Villanova Students Return to Campus Amid Global Coronavirus Pandemic


Courtesy of The Villanovan

Students passing between classes during their first week back on campus.

Katie Reed Staff Writer

After an almost six-month hiatus, filled with uncertainty, isolation and DIY-projects at home, Villanovans have finally been able to return to campus.  Classes began both in-person and online on Monday, August 17 to mark the start of what has been consistently referred to as an “unprecedented semester” in the University’s history, yet becoming just another footnote in the ever-growing list of unprecedented events of 2020.  

First-year students, of which 1,695 are currently enrolled (surpassing the University’s expectations of 1,675, according to University President Rev. Peter M. Donohue, O.S.A., Ph.D.), were able to begin this new chapter of their lives with Orientation, which began on Thursday, August 13, after a two-day move-in process. Returning upperclassmen began moving in on Friday, August 14, seeing friends they haven’t been able to see since all students were required to leave campus in March 

Although it may feel like business as usual, students on campus are adjusting to the new regulations put in place by the University, in accordance with rules set by the Centers for Disease Control and Prevention and the Pennsylvania Department of Health.

The University established Community First: The CARITAS Commitment over the summer, as a pledge all returning students, faculty and staff were required to take. This all-encompassing pledge asked Villanovans to modify behaviors to ensure the health and safety of the community. The shared responsibility — to be considerate of others and to comply with health and safety requirements — is at the heart of the CARITAS Commitment.

Guided by principles to protect fellow peers and promote a safe environment for learning to continue, this semester has been reconstructed to include social distancing, wearing masks at all times, portable chairs and the vigilant disinfecting of high-touch surfaces around campus. 

The University has provided all students with the previously mentioned portable chair, hand sanitizer, masks, disinfecting wipes and a thermometer, making it easier for all to abide by these guidelines and monitor their own symptoms on a daily basis.

Additionally, the 4,945 students living on campus, a small decrease from the 5,214 students on campus last year, have seen other changes around campus.  Benches and tables have been marked off to appropriately sit people six feet away from each other, tents have been placed to allow for more outdoor seating, and plexiglass has been utilized in dining spaces.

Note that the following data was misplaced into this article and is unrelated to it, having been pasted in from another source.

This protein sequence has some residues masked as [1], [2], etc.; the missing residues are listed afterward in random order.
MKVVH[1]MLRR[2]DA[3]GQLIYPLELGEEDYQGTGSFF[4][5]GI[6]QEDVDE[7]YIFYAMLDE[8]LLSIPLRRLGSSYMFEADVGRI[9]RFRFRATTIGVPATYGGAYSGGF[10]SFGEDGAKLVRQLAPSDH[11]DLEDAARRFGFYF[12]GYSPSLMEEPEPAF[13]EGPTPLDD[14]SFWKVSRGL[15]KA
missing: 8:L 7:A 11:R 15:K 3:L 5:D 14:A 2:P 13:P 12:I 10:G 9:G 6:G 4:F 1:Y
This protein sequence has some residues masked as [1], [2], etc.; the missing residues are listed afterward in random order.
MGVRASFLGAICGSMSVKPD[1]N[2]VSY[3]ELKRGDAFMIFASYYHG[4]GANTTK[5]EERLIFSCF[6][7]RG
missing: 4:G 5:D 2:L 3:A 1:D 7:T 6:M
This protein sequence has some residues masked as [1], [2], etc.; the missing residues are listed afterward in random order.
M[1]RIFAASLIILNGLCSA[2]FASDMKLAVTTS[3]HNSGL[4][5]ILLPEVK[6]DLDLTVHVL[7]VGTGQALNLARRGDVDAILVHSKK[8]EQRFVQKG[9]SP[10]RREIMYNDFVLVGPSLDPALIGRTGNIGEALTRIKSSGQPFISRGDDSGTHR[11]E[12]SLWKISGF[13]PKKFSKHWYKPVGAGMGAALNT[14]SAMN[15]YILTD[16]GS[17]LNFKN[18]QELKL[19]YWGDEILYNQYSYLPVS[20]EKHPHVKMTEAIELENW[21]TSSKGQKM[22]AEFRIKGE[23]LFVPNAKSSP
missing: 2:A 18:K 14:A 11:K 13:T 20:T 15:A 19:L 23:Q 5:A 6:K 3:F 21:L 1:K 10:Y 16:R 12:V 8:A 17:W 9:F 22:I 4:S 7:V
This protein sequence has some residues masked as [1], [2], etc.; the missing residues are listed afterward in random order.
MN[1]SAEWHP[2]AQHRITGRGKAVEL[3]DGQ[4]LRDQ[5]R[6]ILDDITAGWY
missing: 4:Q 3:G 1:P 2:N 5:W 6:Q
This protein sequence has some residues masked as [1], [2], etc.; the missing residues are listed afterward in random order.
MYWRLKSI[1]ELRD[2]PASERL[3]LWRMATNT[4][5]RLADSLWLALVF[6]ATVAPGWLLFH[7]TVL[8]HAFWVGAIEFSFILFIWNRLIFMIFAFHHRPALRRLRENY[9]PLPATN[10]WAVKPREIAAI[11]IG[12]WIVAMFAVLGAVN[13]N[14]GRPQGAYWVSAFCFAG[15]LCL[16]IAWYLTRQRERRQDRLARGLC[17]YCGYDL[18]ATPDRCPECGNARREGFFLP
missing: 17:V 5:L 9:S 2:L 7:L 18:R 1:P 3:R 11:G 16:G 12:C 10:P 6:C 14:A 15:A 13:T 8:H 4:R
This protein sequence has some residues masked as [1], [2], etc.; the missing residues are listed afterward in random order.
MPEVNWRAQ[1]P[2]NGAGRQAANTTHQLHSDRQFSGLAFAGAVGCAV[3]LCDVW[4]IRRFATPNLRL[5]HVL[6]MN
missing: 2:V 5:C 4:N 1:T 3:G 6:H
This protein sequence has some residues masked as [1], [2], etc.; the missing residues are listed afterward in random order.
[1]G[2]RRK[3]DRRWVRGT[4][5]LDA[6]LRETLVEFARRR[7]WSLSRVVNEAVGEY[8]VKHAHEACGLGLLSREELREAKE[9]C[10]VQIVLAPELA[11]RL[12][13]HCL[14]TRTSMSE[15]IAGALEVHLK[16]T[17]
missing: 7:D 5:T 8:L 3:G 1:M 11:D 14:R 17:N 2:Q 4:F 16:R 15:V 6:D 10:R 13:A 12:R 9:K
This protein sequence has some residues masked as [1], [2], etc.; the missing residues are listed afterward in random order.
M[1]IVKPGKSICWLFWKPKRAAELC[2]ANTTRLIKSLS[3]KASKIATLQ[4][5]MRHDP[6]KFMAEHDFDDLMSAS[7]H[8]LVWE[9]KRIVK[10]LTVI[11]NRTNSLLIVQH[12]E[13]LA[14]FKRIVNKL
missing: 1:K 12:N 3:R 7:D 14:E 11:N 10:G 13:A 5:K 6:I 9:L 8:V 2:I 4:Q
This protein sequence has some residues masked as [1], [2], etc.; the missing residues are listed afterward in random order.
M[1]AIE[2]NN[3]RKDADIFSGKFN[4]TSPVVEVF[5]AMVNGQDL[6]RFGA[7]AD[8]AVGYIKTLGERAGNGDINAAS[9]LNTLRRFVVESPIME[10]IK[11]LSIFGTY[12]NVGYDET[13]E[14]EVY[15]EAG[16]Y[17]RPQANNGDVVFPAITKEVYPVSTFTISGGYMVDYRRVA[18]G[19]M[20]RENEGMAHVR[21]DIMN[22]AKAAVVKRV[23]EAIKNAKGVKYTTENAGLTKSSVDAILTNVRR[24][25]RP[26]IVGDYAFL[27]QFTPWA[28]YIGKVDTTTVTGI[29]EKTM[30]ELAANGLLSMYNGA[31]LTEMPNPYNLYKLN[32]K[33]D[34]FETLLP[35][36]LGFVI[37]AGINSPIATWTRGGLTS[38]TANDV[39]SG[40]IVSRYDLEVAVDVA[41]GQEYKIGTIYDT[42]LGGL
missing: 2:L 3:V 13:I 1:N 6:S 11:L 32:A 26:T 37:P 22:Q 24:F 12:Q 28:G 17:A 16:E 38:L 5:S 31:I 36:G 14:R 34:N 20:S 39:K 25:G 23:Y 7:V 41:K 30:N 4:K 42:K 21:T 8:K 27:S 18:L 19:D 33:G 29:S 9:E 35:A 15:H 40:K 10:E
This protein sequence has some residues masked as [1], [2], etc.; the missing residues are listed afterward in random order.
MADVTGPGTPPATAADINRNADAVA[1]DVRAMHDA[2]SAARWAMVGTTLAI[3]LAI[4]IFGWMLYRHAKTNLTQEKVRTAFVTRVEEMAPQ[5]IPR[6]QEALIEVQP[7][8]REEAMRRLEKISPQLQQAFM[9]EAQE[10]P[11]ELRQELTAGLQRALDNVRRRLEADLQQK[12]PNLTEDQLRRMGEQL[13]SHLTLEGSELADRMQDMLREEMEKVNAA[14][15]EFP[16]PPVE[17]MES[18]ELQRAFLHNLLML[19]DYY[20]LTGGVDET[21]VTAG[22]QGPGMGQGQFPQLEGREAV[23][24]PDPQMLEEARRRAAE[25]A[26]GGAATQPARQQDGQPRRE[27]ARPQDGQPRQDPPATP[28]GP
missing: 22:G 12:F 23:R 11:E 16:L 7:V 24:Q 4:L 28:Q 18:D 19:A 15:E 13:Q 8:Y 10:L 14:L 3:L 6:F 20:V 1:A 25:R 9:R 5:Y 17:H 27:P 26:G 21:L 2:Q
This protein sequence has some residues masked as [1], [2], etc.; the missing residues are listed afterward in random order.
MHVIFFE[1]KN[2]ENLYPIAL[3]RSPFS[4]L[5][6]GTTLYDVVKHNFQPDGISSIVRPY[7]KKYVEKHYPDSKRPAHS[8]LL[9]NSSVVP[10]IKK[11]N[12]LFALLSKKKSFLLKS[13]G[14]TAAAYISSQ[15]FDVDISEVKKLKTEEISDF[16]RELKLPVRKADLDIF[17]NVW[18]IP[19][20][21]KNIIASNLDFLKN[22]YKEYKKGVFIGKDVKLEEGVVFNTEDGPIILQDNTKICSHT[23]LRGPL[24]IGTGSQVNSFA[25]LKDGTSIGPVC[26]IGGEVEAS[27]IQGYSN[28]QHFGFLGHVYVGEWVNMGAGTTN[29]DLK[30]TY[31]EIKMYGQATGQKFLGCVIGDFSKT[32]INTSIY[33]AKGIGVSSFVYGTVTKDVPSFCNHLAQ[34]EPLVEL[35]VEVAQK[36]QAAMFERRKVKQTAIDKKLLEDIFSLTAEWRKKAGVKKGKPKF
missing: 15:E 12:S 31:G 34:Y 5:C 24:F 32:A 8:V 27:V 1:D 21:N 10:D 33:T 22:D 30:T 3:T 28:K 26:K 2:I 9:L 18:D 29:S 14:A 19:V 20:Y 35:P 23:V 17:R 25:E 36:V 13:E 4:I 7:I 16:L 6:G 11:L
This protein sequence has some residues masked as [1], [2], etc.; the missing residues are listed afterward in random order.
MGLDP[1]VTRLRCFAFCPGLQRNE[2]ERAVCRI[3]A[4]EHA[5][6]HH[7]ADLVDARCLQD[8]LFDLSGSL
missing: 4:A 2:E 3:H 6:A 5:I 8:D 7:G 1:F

The number of guests allowed in dorms at one time has become limited based on the number of residents, and only students from the University are allowed to visit other dorms.  

Dining halls now also offer limited capacity seating. The food portion of Belle Air Terrace has been relocated to the Villanova Room in the Connelly Center, but the Belle Air itself is still open for student seating. Other places for food, like Freshens, are no longer open for the semester.

Reservations are required in order to work out at the Davis, Farley, Arch and Stanford fitness centers on campus. Additionally, reservations are needed to visit the University Bookstore. In regards to athletics, fall sports will not compete this semester. One consolation is that some select intramural sports will begin in September. 

Even though the vast majority of Villanovans have been adhering to this new way of life, there have been instances of large gatherings of people that go against these regulations. Before the semester started, a gathering of a few hundred freshmen occurred on South Campus, and other large gatherings in dorms and at The Villas of Bryn Mawr have put the University on high-alert.

In an email sent on Friday, Aug. 21, University President Rev. Peter M. Donahue, O.S.A., Ph.D. addressed this issue and stressed that those who do not follow The CARITAS Commitment will pay serious consequences, such as being sent home early, as some students already have been. 

He explained that even though less than 1% of the COVID-19 test results received in early August were positive (.41% to be exact), there is still work to be done in keeping the numbers down in order to keep everyone safe.  It is up to students and faculty on campus to comply with The CARITAS Commitment, so that students at the University do not face a similar fate to students at UNC-Chapel Hill or Notre Dame.